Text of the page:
on. The portion 52 is separable from the body of the form by perforations
at 54. The form also has a boarding pass portion 56 at the opposite
end. The boarding pass 56 is easily separable from the remainder
of the coupon by means of a perforation 58.
The form 50 includes spaces for printing all relevant passenger
ticketing information, including the amount of the fare and the
total cost. It also includes a space for printing baggage information
so that the coupon can be used by the passenger to reclaim his or
Each of the forms 50 includes a pre-printed serial number indicated
at 64. The forms are numbered serially so that strict accounting
can be had for all forms issued. Each ticket agent or travel agent
is held strictly accountable for every form issued to him or her.
For example, during the shift of a ticket agent at one of the ticket
counters shown in FIG. 1, the agent will be issued a group of serially-numbered
forms, and the agent must account for all of those forms at the
end of his or her shift. Thus, there is a significant need for the
printer to avoid losing or damaging forms in the printing process.
Furthermore, if two forms are fed simultaneously or a jam occurs,
the operator should correct the situation immediately, in order
to avoid the loss of a form. The printer should not require the
operator to destroy forms in the process.
Still referring to FIG. 2, on the rear surface of the form 50 is
a magnetic stripe 62 shown in dashed lines extending the entire
length of the form near its upper edge as shown in FIG. 2. Data
regarding the passenger and the transaction are recorded on the
magnetic stripe 62 and can be read by magnetic reading means to
input the data quickly into the central computer for use in its
operations, or for a variety of other purposes.
The coupon 66 shown in FIG. 3 is a reservation confirmation coupon
or form for automobile rentals made by the passenger through a travel
agent or airline ticket agent. The form 66 is not perforated.
Reservation confirmation form 66 also can be used for confirming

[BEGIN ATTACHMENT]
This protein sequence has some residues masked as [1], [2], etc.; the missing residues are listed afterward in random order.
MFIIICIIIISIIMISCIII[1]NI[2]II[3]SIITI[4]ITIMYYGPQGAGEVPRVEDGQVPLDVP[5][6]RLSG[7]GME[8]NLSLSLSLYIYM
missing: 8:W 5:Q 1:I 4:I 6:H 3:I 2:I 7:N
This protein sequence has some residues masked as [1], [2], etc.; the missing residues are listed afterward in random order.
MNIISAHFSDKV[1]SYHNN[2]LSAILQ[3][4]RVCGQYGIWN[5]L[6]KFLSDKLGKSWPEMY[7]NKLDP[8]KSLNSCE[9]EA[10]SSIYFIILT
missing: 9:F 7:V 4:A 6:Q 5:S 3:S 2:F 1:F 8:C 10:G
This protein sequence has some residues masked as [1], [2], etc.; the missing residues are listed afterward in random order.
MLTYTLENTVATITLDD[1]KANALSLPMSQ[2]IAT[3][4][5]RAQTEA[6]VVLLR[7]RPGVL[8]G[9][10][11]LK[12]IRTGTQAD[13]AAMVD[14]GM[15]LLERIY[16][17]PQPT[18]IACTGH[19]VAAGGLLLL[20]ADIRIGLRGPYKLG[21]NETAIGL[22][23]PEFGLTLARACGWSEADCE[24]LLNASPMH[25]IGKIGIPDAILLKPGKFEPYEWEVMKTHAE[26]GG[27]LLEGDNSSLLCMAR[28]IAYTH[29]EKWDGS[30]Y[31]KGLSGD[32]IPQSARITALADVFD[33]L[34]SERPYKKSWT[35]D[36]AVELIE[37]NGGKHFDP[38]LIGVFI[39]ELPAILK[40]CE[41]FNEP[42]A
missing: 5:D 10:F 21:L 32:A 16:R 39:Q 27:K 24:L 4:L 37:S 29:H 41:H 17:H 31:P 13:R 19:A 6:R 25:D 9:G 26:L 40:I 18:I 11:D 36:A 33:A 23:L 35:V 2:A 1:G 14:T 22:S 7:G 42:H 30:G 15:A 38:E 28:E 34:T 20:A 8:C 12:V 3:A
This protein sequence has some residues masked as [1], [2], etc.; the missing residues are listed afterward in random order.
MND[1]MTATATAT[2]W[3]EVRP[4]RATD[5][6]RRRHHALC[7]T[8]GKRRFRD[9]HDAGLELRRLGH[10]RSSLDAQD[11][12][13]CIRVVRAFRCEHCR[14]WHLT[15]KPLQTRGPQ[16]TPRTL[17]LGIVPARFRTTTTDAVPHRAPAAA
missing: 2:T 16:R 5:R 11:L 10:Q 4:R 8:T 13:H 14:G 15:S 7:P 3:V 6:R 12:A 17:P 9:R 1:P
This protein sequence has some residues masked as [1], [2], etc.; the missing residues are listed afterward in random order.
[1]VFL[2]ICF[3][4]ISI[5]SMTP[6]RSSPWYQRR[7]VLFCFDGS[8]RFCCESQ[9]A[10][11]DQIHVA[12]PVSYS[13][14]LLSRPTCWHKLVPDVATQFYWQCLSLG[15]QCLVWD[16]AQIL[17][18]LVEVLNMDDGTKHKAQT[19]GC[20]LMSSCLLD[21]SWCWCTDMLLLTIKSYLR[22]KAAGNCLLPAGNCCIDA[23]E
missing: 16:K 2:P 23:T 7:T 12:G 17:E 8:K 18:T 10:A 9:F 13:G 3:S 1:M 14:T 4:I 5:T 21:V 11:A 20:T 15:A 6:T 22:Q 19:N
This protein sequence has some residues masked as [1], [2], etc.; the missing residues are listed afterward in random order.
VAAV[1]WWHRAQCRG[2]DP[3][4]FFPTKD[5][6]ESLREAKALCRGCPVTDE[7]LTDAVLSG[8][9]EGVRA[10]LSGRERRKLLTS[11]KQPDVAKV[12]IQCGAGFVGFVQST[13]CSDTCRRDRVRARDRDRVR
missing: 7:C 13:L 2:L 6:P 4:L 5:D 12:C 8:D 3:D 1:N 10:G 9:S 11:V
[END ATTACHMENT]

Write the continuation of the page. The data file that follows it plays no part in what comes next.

hotel reservations or any similar matter to be handled by the ticket
agent or travel agent. Both types of travel coupons 50 and 66 shown
in FIGS. 2 and 3 can be stored in and printed by the printer 44
upon demand. Other forms having the same size and shape as coupons
50 and 66, such as airplane boarding pass blanks, can also be used
with printer 44.
Referring now to FIG. 5, printer 44 includes a cabinet 100 with
a front panel 102, which includes an inclined upper portion 104.
Upper portion 104 has a display section 106 and a key pad 108. Display
section 106 may include, for example, an LED display and/or LCD
Upper portion 104 also has a recess 110 in which are located outlet
opening 48 and inlet opening 112. Cabinet 100 is mounted on casters
114 (FIGS. 6 and 9) which allow printer 44 to be rolled in and out
of ticket counter 30, as discussed above.
TICKET FEED PATHS
Referring now to FIG. 6, there will now be described in general
terms feed paths for tickets within printer 44. Held within cabinet
100 are removable ticket blank supply cassettes 130 and 132. As
shown in FIG. 6, cassette 132 holds a plurality of ticket forms
50 and cassette 130 holds a plurality of reservation forms 66. It
will be appreciated that it is possible to store identical ticket
blanks in both cassettes 130, 132 if only one type of blank is required.
Blanks 50 and 66 are held in a substantially vertical orientation
within cassettes 132 and 130.
As schematically shown in FIG. 6, blanks may be withdrawn from
either cassette 130 or cassette 132 and advanced to respective staging
points 134 and 135, at which the blanks are held until a printing
operation is initiated, as will be discussed in more detail below.
A ticket blank from cassette 130 and a ticket blank from 132 may